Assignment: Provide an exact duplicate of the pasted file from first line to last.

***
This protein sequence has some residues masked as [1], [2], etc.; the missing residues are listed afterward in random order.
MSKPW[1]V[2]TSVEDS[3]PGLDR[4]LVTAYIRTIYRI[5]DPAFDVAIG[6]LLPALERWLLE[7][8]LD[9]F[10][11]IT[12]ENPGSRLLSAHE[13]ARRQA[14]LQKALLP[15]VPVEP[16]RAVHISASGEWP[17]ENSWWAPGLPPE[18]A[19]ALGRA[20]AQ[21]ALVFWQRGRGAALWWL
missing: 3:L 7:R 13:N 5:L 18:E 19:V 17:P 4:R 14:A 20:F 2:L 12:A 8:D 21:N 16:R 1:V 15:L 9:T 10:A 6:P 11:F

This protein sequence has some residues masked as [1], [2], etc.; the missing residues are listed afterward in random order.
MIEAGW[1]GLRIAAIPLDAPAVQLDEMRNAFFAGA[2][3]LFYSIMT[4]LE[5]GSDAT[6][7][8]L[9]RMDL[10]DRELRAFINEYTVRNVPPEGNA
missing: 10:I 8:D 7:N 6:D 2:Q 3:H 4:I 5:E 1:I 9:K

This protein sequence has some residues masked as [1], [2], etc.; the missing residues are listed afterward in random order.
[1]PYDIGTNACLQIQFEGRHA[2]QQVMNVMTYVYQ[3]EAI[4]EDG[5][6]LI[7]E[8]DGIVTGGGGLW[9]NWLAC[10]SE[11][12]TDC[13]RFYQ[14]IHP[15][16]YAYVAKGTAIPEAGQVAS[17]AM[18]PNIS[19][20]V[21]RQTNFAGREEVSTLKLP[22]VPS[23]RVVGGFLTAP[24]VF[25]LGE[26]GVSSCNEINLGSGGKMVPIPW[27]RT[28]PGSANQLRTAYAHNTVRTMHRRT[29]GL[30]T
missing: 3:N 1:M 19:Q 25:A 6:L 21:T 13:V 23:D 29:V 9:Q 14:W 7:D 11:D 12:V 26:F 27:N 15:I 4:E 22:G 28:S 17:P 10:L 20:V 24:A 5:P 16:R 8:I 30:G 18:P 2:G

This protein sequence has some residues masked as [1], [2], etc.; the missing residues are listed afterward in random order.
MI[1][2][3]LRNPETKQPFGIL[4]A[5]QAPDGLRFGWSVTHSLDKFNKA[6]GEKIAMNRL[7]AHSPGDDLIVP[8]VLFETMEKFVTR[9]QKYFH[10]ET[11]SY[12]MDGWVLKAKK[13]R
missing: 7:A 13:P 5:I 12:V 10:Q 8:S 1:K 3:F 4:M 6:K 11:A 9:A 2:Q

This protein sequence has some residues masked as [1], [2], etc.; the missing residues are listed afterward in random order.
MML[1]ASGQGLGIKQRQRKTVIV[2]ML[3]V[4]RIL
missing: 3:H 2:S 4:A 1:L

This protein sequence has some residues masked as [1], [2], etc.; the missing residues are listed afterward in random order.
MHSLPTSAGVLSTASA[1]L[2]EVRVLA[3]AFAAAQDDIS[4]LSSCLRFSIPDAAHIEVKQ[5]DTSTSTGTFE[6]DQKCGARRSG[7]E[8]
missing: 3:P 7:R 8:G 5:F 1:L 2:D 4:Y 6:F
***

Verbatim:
This protein sequence has some residues masked as [1], [2], etc.; the missing residues are listed afterward in random order.
MSKPW[1]V[2]TSVEDS[3]PGLDR[4]LVTAYIRTIYRI[5]DPAFDVAIG[6]LLPALERWLLE[7][8]LD[9]F[10][11]IT[12]ENPGSRLLSAHE[13]ARRQA[14]LQKALLP[15]VPVEP[16]RAVHISASGEWP[17]ENSWWAPGLPPE[18]A[19]ALGRA[20]AQ[21]ALVFWQRGRGAALWWL
missing: 3:L 7:R 13:N 5:L 18:E 19:V 17:P 4:R 14:A 20:F 2:L 12:A 8:D 21:N 16:R 1:V 15:L 9:T 10:A 6:P 11:F

This protein sequence has some residues masked as [1], [2], etc.; the missing residues are listed afterward in random order.
MIEAGW[1]GLRIAAIPLDAPAVQLDEMRNAFFAGA[2][3]LFYSIMT[4]LE[5]GSDAT[6][7][8]L[9]RMDL[10]DRELRAFINEYTVRNVPPEGNA
missing: 10:I 8:D 7:N 6:D 2:Q 3:H 4:I 5:E 1:I 9:K

This protein sequence has some residues masked as [1], [2], etc.; the missing residues are listed afterward in random order.
[1]PYDIGTNACLQIQFEGRHA[2]QQVMNVMTYVYQ[3]EAI[4]EDG[5][6]LI[7]E[8]DGIVTGGGGLW[9]NWLAC[10]SE[11][12]TDC[13]RFYQ[14]IHP[15][16]YAYVAKGTAIPEAGQVAS[17]AM[18]PNIS[19][20]V[21]RQTNFAGREEVSTLKLP[22]VPS[23]RVVGGFLTAP[24]VF[25]LGE[26]GVSSCNEINLGSGGKMVPIPW[27]RT[28]PGSANQLRTAYAHNTVRTMHRRT[29]GL[30]T
missing: 3:N 1:M 19:Q 25:A 6:L 21:T 13:V 23:D 29:V 9:Q 14:W 7:D 11:D 12:V 26:F 27:N 15:I 4:E 22:G 28:S 17:P 10:L 20:V 24:A 5:P 16:R 8:I 30:G 18:P 2:G

This protein sequence has some residues masked as [1], [2], etc.; the missing residues are listed afterward in random order.
MI[1][2][3]LRNPETKQPFGIL[4]A[5]QAPDGLRFGWSVTHSLDKFNKA[6]GEKIAMNRL[7]AHSPGDDLIVP[8]VLFETMEKFVTR[9]QKYFH[10]ET[11]SY[12]MDGWVLKAKK[13]R
missing: 7:A 13:P 5:I 12:V 10:Q 8:S 1:K 3:F 4:M 6:K 11:A 9:A 2:Q

This protein sequence has some residues masked as [1], [2], etc.; the missing residues are listed afterward in random order.
MML[1]ASGQGLGIKQRQRKTVIV[2]ML[3]V[4]RIL
missing: 3:H 2:S 4:A 1:L

This protein sequence has some residues masked as [1], [2], etc.; the missing residues are listed afterward in random order.
MHSLPTSAGVLSTASA[1]L[2]EVRVLA[3]AFAAAQDDIS[4]LSSCLRFSIPDAAHIEVKQ[5]DTSTSTGTFE[6]DQKCGARRSG[7]E[8]
missing: 3:P 7:R 8:G 5:F 1:L 2:D 4:Y 6:F